Why is homosexuality still illegal in the world's so-called largest democracy?
In his celebrated family memoir 'And All is Said', historian Dr Zareer Masani made no bones about his own homosexuality and the problems it posed growing up in the India of the 1950s and '60s. Much seemed to have changed in the intervening half century. But with a renewed Hindu nationalism dominant in both political and cultural life, Zareer returns to Mumbai (formerly Bombay) to find out whether growing acceptance of gay rights is being put in reverse.
Attempts were made in the recent past to overthrow an old colonial law making homosexuality a crime punishable by life imprisonment. The Delhi High Court held that this section of India's criminal law was unconstitutional; but that decision was overturned by India's Supreme Court two years ago. Zareer asks Justice Shah, who gave the earlier, landmark judgement decriminalising homosexuality, whether its liberal impact can really be reversed. He talks to the various gay and lesbian groups who are active in Mumbai, and to prominent, openly gay individuals like Mr Gay India 2014. Zareer returns to Bombay's elite Anglican school where he once suffered homophobic bullying.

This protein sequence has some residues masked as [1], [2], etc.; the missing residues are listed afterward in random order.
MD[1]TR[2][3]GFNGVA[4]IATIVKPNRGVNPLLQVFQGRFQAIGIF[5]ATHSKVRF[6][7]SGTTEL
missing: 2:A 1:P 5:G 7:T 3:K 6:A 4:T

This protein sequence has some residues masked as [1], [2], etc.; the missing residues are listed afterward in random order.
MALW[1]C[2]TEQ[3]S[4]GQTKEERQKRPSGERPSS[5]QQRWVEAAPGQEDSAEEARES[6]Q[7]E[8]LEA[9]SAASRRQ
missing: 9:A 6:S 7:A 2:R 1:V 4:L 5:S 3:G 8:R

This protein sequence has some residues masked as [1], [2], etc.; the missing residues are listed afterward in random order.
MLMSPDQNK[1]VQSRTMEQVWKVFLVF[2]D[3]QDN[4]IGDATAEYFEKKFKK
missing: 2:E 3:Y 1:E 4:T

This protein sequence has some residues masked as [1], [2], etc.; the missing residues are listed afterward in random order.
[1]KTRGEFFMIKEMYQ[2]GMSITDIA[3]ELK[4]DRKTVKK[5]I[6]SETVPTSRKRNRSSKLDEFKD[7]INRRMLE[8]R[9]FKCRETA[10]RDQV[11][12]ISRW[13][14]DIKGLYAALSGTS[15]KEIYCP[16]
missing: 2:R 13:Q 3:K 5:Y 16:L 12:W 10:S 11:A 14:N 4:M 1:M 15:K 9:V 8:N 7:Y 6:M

And he spends a day with the amazing Humsafar Trust, that provides everything from HIV treatment to counselling and legal advocacy for LGBT men and women outside Bombay's affluent, liberal middle class bubble. In his youth, Zareer found it impossible to live an openly gay life in the country of his birth. This programme is his journey back home to find out whether the liberalisation he's observed during his lifetime has now been halted by the moral policing of governments and religious extremists.
Producer: Tom Alban.